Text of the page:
Singer, songwriter, and multi-instrumentalist Emile van Dango, better known by his stage name Yellow House, is a one-man band based out of South Africa. I fell into a slight obsession all of 2019, his psychedelic-indie croon accompanying me on all my commutes. I have since overplayed every song, but am overjoyed to find out his newest album, Mania/Post Mania just dropped on October 16! I’m only halfway through, but it delivers the same melodic hypnotization as his previous albums. I’m not ashamed to say I added him on Facebook last year in hopes we might be friends. He still hasn’t accepted. —Ainslee Dicken, editorial intern
The Mandalorian (Season 2 Premiere)
Here's the thing: I'm a terrible Star Wars fan. I think the recent sequels were an unforgivable mess, and redeemed the much-hated prequel trilogy as a tightly-written epic in comparison. I'm not even that big a fan of the original trilogy. Empire Strikes Back is good and fun, but A New Hope is nearly unwatchable if you don't have some sort of nostalgic connection to it. For me, the best Star Wars stories exist on the peripheries of the main Skywalker narrative: Rogue One is objectively great and towers above the nine main movies, Solo is decent (change my mind), and The Mandalorian is a fun, refreshing space Western with an adorable Yoda to boot.
I cancelled my Disney+ subscription mere hours after the Mandalorian's season finale last December ... but I'll be back on board the Mickey Mouse's unstoppable content machine come Friday for the premiere of Season 2. If you don't like Star Wars, that's OK. You might still enjoy this. I know I do. —Marty Patail, editor in chief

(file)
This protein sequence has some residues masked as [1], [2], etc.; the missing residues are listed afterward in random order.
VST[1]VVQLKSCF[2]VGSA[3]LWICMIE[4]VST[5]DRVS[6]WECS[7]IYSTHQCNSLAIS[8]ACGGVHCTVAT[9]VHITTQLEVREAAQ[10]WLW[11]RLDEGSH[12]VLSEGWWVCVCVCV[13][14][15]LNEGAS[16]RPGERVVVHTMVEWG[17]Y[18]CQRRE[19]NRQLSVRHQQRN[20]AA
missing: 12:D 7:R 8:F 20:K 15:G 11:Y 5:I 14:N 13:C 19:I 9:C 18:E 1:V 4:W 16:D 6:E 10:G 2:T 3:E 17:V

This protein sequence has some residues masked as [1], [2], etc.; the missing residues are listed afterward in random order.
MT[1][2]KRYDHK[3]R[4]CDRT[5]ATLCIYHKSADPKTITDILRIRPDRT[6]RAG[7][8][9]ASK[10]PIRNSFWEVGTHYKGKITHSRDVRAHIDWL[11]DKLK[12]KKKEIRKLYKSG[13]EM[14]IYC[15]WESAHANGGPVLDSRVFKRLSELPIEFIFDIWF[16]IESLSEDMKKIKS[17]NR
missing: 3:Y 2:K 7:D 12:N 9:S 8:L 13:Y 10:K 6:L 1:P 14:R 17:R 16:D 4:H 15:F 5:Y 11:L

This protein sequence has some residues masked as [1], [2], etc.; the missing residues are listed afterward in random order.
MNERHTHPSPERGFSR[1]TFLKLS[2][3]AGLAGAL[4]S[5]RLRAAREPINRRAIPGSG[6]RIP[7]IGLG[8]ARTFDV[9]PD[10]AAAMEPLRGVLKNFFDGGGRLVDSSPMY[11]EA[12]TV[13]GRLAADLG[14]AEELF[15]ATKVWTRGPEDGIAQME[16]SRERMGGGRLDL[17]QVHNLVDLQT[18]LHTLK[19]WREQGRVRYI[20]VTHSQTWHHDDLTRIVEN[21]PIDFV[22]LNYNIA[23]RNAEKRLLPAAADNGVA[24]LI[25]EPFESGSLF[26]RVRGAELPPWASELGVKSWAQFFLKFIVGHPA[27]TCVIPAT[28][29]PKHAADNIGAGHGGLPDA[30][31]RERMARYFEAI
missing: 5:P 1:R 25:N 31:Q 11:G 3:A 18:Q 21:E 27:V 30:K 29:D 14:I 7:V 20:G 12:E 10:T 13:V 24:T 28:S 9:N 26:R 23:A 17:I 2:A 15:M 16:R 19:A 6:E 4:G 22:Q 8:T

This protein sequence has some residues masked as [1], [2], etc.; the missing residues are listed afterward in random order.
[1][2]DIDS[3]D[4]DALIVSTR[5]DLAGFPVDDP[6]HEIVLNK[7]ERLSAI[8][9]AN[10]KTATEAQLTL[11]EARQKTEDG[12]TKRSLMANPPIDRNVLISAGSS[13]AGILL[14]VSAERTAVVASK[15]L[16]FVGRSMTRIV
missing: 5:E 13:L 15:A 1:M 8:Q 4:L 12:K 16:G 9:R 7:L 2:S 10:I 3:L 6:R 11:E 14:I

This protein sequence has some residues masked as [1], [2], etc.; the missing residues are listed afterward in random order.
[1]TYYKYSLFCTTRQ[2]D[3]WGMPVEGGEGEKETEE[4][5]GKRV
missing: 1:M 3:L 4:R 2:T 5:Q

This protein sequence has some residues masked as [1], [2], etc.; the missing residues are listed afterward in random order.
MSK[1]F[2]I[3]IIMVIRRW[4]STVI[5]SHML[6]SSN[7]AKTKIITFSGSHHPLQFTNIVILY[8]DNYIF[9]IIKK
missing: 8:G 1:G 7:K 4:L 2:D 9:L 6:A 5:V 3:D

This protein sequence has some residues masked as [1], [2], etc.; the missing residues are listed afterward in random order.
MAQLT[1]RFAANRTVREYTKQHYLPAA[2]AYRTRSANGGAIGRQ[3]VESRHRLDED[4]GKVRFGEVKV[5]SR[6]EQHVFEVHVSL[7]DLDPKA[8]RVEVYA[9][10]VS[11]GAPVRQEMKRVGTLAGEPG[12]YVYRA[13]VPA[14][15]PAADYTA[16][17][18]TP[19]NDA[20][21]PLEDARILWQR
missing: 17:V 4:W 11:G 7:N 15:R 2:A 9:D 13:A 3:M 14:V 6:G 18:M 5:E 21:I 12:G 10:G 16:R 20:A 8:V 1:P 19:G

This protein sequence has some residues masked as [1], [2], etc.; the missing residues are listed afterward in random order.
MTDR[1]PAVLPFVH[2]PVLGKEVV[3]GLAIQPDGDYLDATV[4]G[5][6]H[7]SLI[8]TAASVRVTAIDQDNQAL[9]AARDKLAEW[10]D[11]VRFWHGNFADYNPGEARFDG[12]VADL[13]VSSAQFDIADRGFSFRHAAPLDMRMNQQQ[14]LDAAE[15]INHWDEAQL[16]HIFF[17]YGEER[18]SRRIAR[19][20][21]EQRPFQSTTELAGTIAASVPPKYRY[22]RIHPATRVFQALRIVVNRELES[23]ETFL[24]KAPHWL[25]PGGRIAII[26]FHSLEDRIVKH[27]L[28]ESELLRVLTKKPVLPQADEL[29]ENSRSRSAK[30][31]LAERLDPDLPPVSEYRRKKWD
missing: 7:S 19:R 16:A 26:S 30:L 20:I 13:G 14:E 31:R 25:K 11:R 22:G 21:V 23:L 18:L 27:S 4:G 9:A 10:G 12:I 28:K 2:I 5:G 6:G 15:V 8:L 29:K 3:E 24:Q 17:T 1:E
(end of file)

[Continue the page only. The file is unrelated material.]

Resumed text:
“What have we become that the highlight of our days is an episode of a kids’ show?” my husband asked grimly on a recent weeknight, as the family huddled around our nightly Netflix fix. He was talking about the epic animated saga Avatar: The Last Airbender, and the answer, really, is: We have become air benders, earth benders, fire benders, water benders, a constant storm of swirling and stamping and flailing arms as we crack into a saga so far away from our own world that we can enter it unmasked.
Truth is, we’re late to this cleverly crafted tale of a world where some of its populous have special powers over the four elements—they can manipulate air, or fire, or water, or earth—and one Dalai Lama-esque character can “bend” them all. The show, created by Michael Dante DiMartino and Bryan Koietzko, first aired on Nikelodeon in 2005, to critical acclaim, but only arrived on Netflix in May of this year and the timing could not have been better. Avatar: The Last Airbender, takes us through four warring kingdoms, gorgeously animated and populated by engaging and diverse characters with the right balance of levity—thank you cabbage man!—and earnestness. There is enough nuance and surprise—who is really good and really evil? what does power do to the ones who possess it? how do we find balance?— over its finely paced arc to keep up the intrigue, and while the creators clearly drew on various Asian influences and inspirations they do so without toppling into the appropriative, as Maya Phillips points out, somehow creating a world mostly free of whiteness. Do I sometimes cringe at the predictable heteronormativity of the budding romances? Yes. Do I wish there were a few more women leaders in the main roles? Yes. But I am mostly grateful for the fact that this is 61 episodes long and engaging all the way, with patience and grace and team work all part of the lightly handled message. There are, as even my husband will admit, worse ways to punctuate your days. —Fiona McCann, senior editor at large